A few weeks ago, the Federal Trade Commission (FTC) announced enforcement actions against five companies making deceptive claims for biodegradable plastics, marking the FTC’s first action against biodegradable plastic claims since publishing their recently revised Green Guides. One of these companies, ECM Biofilms, Inc., is a biodegradable additive producer, while the other four, American Plastic Manufacturing, CHAMP, Clear Choice Housewares, Inc., and Carnie Cap, Inc., make and market plastic goods with biodegradable additives.
While each case varies, the FTC’s general assertions are that these companies market their plastics, or additives, as biodegradable in common disposal methods. The FTC found that their products do not degrade within normal disposal parameters, make claims without qualification, and do not have appropriate scientific testing to prove claims. One company in particular, ECM Biofilms, Inc., also used its own “Certificates of Biodegradability of Plastic Products” and provided deceptive marketing materials to distributors.
The FTC also announced an enforcement action against AJM Packaging Corporation, a paper goods company, in violation of a pre-existing 1994 consent order barring them from continued deceptive practices. According to the FTC, the company does not have scientific evidence or substantiation of their claims and as a result, imposed a $450,000 civil penalty for their violation.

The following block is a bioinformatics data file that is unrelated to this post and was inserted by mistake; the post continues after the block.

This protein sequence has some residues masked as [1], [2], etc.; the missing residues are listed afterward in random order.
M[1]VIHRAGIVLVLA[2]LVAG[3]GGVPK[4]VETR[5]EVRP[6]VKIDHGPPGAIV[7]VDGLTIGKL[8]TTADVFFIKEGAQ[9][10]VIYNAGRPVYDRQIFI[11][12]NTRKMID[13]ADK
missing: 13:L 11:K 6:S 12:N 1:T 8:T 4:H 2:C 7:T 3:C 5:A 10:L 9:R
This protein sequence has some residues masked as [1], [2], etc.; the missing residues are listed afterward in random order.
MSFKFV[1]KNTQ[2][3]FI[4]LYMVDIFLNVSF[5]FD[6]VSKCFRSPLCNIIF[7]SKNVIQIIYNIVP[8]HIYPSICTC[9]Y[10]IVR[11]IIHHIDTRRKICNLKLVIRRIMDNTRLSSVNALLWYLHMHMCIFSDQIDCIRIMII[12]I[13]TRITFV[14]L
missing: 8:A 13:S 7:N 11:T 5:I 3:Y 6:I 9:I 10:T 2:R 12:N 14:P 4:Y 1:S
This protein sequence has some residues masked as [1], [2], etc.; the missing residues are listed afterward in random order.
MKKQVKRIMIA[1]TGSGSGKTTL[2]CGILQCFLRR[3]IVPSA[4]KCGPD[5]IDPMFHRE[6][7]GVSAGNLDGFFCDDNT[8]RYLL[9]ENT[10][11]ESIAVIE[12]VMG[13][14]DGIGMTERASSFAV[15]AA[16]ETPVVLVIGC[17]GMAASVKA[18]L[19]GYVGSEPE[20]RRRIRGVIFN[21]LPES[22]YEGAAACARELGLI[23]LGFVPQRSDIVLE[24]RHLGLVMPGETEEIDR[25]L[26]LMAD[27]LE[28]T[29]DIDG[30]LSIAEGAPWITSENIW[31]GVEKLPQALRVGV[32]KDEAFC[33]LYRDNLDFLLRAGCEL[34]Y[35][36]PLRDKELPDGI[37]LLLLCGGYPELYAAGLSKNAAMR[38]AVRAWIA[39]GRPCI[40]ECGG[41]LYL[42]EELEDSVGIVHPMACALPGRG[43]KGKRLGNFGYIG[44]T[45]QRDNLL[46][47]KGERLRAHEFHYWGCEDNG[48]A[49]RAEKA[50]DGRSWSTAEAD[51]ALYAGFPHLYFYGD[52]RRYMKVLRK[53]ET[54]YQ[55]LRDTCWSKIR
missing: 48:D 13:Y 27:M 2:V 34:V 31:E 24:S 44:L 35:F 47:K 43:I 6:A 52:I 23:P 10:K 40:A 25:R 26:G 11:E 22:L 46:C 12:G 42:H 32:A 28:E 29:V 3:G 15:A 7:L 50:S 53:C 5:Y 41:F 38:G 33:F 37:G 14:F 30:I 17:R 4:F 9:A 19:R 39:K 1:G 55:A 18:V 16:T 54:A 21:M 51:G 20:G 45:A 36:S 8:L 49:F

The FTC’s enforcement extends to both on-package and off-package marketing claims. These actions bring up two crucial points: are biodegradable additives a sustainable solution and how do companies ensure they make accurate environmental marketing claims?
The FTC requires a product to biodegrade (break down completely and decompose into elements found in nature) within one year in common disposal settings (landfill, litter, or backyard compost) to make an unqualified claim. This has not been the case, as landfills are not designed for biodegradation and the products have failed to show biodegradation in any conditions during the required time frame.
All of this begs the question, are these additives actually a sustainable solution for petroleum based plastics? When they degrade, the environmental investment in the product is lost as recycling or waste to energy are no longer options. Further, when some of these materials are inevitably recycled, they contaminate the recycling stream and risk degrading the performance of the recycled resin.
Biodegradation and environmental marketing are complex issues. The Sustainable Packaging Coalition’s (SPC) previous study on Biodegradation in Landfills and Industry Leadership Committee on Meaningful Marketing Claims hope to clear up confusion and digest the complexity of these issues. The SPC’s How2Recycle Label also works to alleviate confusion around some of these issues by clearly communicating what to do with a package at end of use with clear on-package labeling.
For an easy read on some of the issues with biodegradables and compostables, take a look at a recent Ask Umbra article.